As I packed my things last night in preparation for the workshop, it didn’t escape me that it was same as setting things down into the tote bag I used to haul Scout supplies. I loaded the trunk and drove the same route. I parked by the ramp and unlocked the door with the same key I borrowed for meetings. As I set up in the rosy glow of sunset slanting through the blinds, the quiet excitement with which I laid items out on tables, shifted chairs into place, had the same feel as preparing for a troop meeting all that time ago. It was oddly satisfying and soothing to be preparing for this new type of meeting in that same place. It was like coming home.
But this time, it was for the moms.
A meeting to discuss putting ourselves on the schedule. Where our motherhood ends and our self begins. Or the jumbled up place in the middle where they intertwine. About taking care of others and ourselves.
I’m not saying my meeting was Girl Scouts for Adults, but it was a chance to sit uninterrupted and think about what we, as women, as individuals, want from our lives. With like-minded people experiencing the same things, facing the same struggles.
Because no one wants to be lost in the shuffle – girl or woman.
I will be offering women the opportunity to explore their identities and where mother and self intersect through reflection and writing. There will be several ways to do this – including an interactive one right here on my blog – but my inaugural offerings will be local in-person events this month. I’d love for you to join me on this journey!
Stop Gaps on the road to Self Care
My last post, The Kids are All Right, elicited a lot of feelings and reactions. More than I expected actually.
I always view difficulties through the lens of mental illness vs health, but those I outlined last Tuesday struck a chord with many moms across the spectrum.
That doesn’t mean there is an epidemic of maternal mental illness – though there is an underreported and underserved population for sure. It only underscores what every mother already knows: motherhood is extremely trying.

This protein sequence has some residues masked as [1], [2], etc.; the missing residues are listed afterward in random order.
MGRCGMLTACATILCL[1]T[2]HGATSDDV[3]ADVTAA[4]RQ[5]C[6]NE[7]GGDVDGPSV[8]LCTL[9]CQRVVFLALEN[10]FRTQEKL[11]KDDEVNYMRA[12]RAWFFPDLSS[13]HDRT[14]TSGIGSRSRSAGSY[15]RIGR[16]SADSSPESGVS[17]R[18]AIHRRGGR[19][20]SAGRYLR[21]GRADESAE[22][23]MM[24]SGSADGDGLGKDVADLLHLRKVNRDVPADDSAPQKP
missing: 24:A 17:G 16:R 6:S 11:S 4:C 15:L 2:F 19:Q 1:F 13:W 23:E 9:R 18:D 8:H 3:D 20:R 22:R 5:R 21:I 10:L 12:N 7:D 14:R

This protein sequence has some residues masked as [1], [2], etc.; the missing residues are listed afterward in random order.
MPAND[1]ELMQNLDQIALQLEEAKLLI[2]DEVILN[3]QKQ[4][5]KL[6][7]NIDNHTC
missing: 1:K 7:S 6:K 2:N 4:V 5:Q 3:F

Every age and every stage has its challenges, which usually present themselves directly after one set has been deciphered and conquered. But add in a post-pandemic, high-inflation, middle-age slump (at least for me and my contemporaries) and even getting out of bed seems like a monumental feat.
There are many systemic and cultural constructs that make up the fabric of our current constraints – and yes, there needs to be change at those levels. But what can one mother do as she looks at her own face in the mirror?
She needs to be clear on what motherhood means to her. What it looks like. What is non-negotiable and what falls under should. What has to occur/or not for her to be able to rest her head on her pillow at night and not toss and turn.
This does not preclude those around her from supportive responsibility. But the reality is, she likely will have to recruit this, too.
Self-care has been co-opted as a concept by the those who can make money off face masks and body poufs, candles and cocoa butter. But taken at its literal meaning, mothers need stop gaps to release the daily pressure of motherhood.
Mothers need stop gaps to release the daily pressure of motherhood.
In the everyday rush of responsibility and running on empty, however, caring for oneself can be just one more item on an already too-long-list.
Sometimes it is quiet and solitude. Sometimes it is community. Sometimes it is rest. Sometimes it is activity.
Surviving motherhood is a constant balancing act. Hopefully we don’t get turned around in the process.
On the Treadmill
No, this is not an account of my latest exercise endeavors. The only personal story I have about treadmills is my daughter’s run-in with one that ended in road-rash (see what I did there?). That still makes me giggle. Don’t judge. It was her own fault. I’m pretty much in love with OK Go’s endeavors on treadmills, too.